Thulite are rich pinkish strawberry gemstones from Norway and are named after the mythical Scandinavian island of Thule. Increasingly popular globally, Thulite is well-known in Norway where it is the country’s national gemstone.
Hardness 6.5 - 7
Refractive Index 1.69 - 1.70
Relative Density 3.10 - 3.38
Thulite showcases beautiful rich pinkish strawberries with subtle mottling, and a sparkly and silky luster. Thulite is cut as cabochons (cut in convex form and highly polished, but not faceted) to accentuate its signature color and mottling. Cut with an excellent finish, proportion and shape, Thulite displays striking colors and a superior luster.
Thulite, also known as Manganoan Zoisite and Rosaline, is the rare pink to reddish variety of Zoisite, whose most famous gemstone is the highly coveted Tanzanite. Anyolite is another scarce and notable Zoisite that consists of opaque apple-green Zoisite and Ruby. In 1805, Abraham Gottlob Werner described Zoisite naming it after Sigmund Zois Freiherr von Edelstein (1747 – 1819), a Carniolan (present-day Slovenia) geologist, mineralogist, natural scientist, and nobleman. Thulite was first discovered in Norway at Sauland, Telemark in 1820 and is named after the mythical Scandinavian island of Thule, mentioned in Greek legend, which many identify as Norway. Thulite is opaque and composed of dense crystals, ranging in color depending on the manganese content. It also often has black, gray or white mottling due to the presence of Calcite or Quartz. Clinothulite is the pink, manganese-rich variety of Clinozoisite, noting Zoisite and Clinozoisite are very similar, differing only in crystal structure.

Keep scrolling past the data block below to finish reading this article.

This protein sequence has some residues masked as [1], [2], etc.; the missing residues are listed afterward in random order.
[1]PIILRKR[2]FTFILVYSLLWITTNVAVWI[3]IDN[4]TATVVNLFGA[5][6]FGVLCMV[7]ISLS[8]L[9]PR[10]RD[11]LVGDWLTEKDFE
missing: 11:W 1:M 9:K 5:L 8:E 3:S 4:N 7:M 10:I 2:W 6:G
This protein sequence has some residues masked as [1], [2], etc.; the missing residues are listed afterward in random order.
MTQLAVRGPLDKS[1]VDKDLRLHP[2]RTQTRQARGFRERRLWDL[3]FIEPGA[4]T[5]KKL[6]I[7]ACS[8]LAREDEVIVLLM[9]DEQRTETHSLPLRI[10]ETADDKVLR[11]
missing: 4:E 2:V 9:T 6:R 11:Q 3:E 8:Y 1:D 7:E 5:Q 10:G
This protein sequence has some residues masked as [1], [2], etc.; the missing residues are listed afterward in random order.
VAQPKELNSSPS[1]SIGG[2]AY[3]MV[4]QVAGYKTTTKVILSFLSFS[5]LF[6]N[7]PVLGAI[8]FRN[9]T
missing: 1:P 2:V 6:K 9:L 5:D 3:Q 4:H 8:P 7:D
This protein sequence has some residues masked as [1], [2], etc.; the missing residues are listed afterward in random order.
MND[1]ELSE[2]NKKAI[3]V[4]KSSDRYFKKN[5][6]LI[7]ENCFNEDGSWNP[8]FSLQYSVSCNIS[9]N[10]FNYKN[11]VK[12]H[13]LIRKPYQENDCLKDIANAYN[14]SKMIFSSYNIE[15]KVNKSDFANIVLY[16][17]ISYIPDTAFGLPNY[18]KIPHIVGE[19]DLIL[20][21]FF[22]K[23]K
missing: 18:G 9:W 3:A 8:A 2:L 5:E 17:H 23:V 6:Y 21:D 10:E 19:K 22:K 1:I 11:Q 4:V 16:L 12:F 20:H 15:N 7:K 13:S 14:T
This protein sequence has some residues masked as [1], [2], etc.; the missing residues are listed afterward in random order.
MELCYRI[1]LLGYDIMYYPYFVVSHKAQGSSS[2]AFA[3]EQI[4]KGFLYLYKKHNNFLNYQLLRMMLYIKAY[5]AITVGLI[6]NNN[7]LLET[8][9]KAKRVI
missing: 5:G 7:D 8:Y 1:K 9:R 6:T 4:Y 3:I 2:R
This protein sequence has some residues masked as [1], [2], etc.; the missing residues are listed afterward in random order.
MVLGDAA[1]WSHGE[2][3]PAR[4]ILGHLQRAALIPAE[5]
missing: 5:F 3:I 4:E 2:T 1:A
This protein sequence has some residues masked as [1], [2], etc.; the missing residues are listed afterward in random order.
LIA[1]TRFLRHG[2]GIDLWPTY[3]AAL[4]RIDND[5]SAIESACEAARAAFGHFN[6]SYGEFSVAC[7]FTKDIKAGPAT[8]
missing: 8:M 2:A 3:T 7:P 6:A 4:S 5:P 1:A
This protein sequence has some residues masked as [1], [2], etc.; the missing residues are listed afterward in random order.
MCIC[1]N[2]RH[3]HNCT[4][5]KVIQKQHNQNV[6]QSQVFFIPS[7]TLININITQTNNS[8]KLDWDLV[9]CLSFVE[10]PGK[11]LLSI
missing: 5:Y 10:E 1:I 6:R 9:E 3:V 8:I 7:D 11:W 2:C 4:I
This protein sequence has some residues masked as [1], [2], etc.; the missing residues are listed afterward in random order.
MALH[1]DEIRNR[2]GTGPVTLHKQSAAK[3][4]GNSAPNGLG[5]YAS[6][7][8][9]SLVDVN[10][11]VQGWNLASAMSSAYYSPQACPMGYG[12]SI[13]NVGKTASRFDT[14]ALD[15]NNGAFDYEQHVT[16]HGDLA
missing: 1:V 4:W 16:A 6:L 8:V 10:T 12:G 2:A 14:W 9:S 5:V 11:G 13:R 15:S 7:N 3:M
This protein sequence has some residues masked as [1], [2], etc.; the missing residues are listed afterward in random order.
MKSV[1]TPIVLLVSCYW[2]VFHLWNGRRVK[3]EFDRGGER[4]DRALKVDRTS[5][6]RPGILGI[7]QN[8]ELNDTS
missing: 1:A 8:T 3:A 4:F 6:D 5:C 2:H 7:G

Originally discovered in the Telemark region of Norway, Thulite has also been found elsewhere in Norway (Aust-Agder, Oppland, Sogn og Fjordane, and Trøndelag) as well as other locales, including Austrian Tyrol, Namibia, North Carolina, and Western Australia. Despite these discoveries, Thulite in fine qualities remains extremely scarce, yet is becoming increasingly popular outside Norway. Our exceptional Thulite hails from Heddal in Telemark and is also one of the few gemstones that are entirely natural and unenhanced.
Durability & Care
A gemstone well-suited to everyday wear, Thulite (Mohs’ Hardness: 6.5 – 7) should always be stored carefully to avoid scuffs and scratches. Clean with gentle soap and lukewarm water, scrubbing behind the gem with a very soft toothbrush as necessary. After cleaning, pat dry with a soft towel or chamois cloth.